GREENVILLE – The flow of grain is important… too fast? Not fine enough. Too slow? Burned. So they had to pay attention to the flow of the grain when the French buhr stones were grinding the flour…
“That’s where the phrase ‘keep your nose to the grindstone’ came from,” said Bears Mill ‘Ranger’ Terry Clark. The former co-owner (with his wife Julie) had once referred to himself as the Mayor of Bears Mill, but opted over recent years to stick with ‘Ranger.’ He is one of the few people in the state who can run a water-powered stone-grinding flour mill, and Bears Mill is one of the few still operating in Ohio.
Clark conducts tours of the mill Saturdays at 2 p.m. (call 548-5112 to confirm schedule), providing detailed information about how the mill was built and powered, as well as anecdotes such as where the phrase “get the lead out” came from… Holding an 1832 long gun costing about $6 in 1834, he said people would put extra lead balls in their mouths so they could reload faster. Sometimes they would swallow one… the next day “they would get the lead out.”
Buhr stones cost about $6,000 a pair in 1849 when the mill was built and were only available in France. It was a 2-year journey but worth it for their abrasive and porous qualities, resulting in a slow, cool grinding process. This prevents unnecessary loss of nutrients, something modern milling can’t claim.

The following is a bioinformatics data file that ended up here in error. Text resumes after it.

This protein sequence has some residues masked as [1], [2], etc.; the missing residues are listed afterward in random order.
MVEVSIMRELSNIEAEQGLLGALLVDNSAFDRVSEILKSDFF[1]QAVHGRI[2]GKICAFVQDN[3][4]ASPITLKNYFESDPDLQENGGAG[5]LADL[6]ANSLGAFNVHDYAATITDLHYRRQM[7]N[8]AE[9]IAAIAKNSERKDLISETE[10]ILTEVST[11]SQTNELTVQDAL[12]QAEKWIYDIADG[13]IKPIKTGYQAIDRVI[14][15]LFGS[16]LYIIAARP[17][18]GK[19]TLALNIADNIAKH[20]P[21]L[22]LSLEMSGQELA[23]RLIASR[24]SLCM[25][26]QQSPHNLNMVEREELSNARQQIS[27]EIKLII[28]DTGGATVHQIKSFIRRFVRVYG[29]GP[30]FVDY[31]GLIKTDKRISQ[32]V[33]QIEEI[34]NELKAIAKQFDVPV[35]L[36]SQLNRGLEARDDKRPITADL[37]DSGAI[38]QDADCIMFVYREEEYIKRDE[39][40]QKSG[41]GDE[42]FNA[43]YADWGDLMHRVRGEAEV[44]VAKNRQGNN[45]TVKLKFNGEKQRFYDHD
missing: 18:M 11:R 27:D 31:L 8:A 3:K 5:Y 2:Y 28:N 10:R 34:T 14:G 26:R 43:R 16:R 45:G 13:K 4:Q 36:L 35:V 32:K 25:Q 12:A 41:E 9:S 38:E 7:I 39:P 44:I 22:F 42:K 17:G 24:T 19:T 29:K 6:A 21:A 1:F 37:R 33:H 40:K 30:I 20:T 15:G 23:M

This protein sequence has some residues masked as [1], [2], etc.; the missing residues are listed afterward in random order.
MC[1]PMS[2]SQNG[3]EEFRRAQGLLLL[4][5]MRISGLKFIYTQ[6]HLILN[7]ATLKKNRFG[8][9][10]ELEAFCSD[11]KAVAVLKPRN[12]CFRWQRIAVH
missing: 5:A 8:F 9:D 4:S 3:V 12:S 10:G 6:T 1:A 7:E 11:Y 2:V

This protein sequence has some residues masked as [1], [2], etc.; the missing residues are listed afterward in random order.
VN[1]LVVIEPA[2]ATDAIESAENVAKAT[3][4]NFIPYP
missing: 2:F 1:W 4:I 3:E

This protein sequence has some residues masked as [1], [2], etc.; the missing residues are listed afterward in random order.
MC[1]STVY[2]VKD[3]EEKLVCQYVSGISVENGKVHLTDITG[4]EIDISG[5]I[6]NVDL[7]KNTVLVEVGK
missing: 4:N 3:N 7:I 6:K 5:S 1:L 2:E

Clark is full of stories about the mill and the history surrounding it. He takes tours through three floors, from hauling grain through the top floor window with a winch rope to delivering the finished product to the first floor. While history is one major focus of Bears Mill, so is art and nature. His wife, Julie, a potter, found the antique artistry and idyllic setting inspirational… as did many local artists. The mill offers an “Artists Series” of rotating art exhibitions. The mill sells its own stoneground flours and meals, as well as other products emphasizing handmade and made in U.S.A. The mill is located just east of Greenville at 6450 Arcanum-Bear’s Mill Road.
The “Friends of Bear’s Mill” purchased the mill from the Clarks in 2013. A nonprofit organization, it obtained a grant for the purchase but operates on mill sales, donations, pledges and other forms of fundraising to keep the mill operational for today’s and future generations. Various pledge levels have names, with the top one called “Rufus McCooter.”
“Rufus McCooter is our friendly spirit,” said Clark. Two mill visitors, Matt and Tory Charles, had enjoyed the tour but became especially interested at the McCooter comment. They own and operate Weston Paranormal Investigations.
Clark shared the story of coming in at 4:30 or 5 a.m. and he’d hear maybe a hundred or so people go through the front door… “It’s so active it’s scary.”
Referring to them as friendly spirits, Clark added “they never hurt me, but I’ve heard my name.”
Bears Mill ‘Ranger’ Terry Clark (right) discusses how the mill operates with two visitors from Weston, Matt and Tory Charles. (Bob Robinson photo)